After reading Elliot’s story, in which he noted the domain was marked private and re-directed to, I did some research and discovered that in fact, Zynga Inc. had filed for a European trademark back in December 2010 on the word “Rewardville”. 

Alexander Armero, the blogger that wrote the story titled, “RewardVille: Zynga plans a mysterious rewards program”, had this to say:

Hot on the heels of CityVille, Zynga may already be planning another release: RewardVille. Today, Fusible confirmed rumors that Zynga has big plans for this mysterious reward program.

The speculation about RewardVille solidified into fact when it was discovered that Zynga had actually filed a trademark for RewardVille back in mid December. Not only that, but they paid $4,500 for the website: Would you pay that much for a website you didn’t plan on using? I think we can definitely expect to hear a lot more about RewardVille in the future.

Alexander speculates that Rewardville could be used for a new Zynga Lotto, or maybe a new game entirely.  Whatever the case, at the time of this story, now resolves to a parked page.


If you’re a fan of Zynga, you should check out the blog over at  The writers at do some of the best coverage on Zynga’s social gaming properties, including Cityville. sold for $38,000 in 2010 and is now Facebook’s most popular game of all-time

According to AppData, Cityville is expected to top over 100 million monthly active users by the end of this week.

News Video Games

Confirmed: Microsoft Corporation now owns the domain domain name

When Microsoft launched its now-popular Kinect, the controller-free add-on for the Xbox in early November, it didn’t own the domain name has been registered since the nineties and the domain name re-directed to, a company that helped others grow their leadership brands.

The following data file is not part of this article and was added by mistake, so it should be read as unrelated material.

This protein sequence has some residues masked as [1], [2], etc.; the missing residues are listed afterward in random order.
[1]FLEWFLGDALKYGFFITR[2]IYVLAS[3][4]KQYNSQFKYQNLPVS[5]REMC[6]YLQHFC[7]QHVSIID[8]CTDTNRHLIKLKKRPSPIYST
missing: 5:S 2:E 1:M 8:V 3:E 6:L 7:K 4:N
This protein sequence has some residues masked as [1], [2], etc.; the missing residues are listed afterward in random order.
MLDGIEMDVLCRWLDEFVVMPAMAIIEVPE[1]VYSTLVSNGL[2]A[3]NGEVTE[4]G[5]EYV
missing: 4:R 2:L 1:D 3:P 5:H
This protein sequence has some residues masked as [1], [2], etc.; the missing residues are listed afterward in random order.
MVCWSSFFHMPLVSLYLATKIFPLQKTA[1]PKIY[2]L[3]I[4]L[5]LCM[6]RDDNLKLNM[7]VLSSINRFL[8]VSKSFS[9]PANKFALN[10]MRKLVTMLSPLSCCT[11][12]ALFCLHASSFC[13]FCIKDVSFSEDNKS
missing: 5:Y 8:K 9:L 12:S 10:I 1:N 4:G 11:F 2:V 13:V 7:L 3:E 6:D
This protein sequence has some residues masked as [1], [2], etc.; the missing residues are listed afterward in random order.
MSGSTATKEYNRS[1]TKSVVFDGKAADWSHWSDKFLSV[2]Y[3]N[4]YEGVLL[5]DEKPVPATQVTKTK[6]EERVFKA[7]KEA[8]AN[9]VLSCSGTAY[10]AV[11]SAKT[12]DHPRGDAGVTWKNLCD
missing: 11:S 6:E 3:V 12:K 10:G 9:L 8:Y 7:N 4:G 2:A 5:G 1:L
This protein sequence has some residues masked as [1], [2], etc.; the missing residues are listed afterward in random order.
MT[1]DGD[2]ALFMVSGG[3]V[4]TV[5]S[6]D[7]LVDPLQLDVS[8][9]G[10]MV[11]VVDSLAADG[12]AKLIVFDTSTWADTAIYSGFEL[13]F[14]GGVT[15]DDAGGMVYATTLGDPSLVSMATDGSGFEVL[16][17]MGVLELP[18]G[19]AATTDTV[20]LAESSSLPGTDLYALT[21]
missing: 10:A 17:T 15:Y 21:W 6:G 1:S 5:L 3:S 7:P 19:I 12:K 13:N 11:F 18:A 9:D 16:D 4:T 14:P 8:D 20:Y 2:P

Earlier this week, back on Dec. 30th, Andrew Allemann of Domain Name Wire and other bloggers and writers described how Microsoft had filed a UDRP to get the following domain names:,,, and  At the time of the story, Microsoft still didn’t own

While it appears many reported the news about the UDRP cases, no one has reported that the domain name switched owners on New Year’s Eve.

As of December 31st, 2010, the domain name is now registered to Microsoft Corporation.

Domain Administrator
Microsoft Corporation
One Microsoft Way 
Redmond WA 98052

Created on…………..: 1998-11-17.
Expires on…………..: 2014-11-16.
Record last updated on..: 2010-12-31.

The change in owners comes only days after Microsoft filed the first UDRP cases. 

According to registrant records, Microsoft now owns the domain name.  

kinect registrant

While the price of the name remains undisclosed, one can only imagine what Microsoft had to shell out.  A recent article in Gamasutra pointed out that Microsoft aims to sell 12.1 million units of the Kinect device by the end of 2011 after the company already sold 2.5 million units worldwide through November.

Over a year ago, Microsoft acquired the domain name in a transaction that was highly publicized by a number of technology sites after it was revealed that Microsoft used a company called Marksmen, a Microsoft contractor to purchase the name for an undisclosed amount.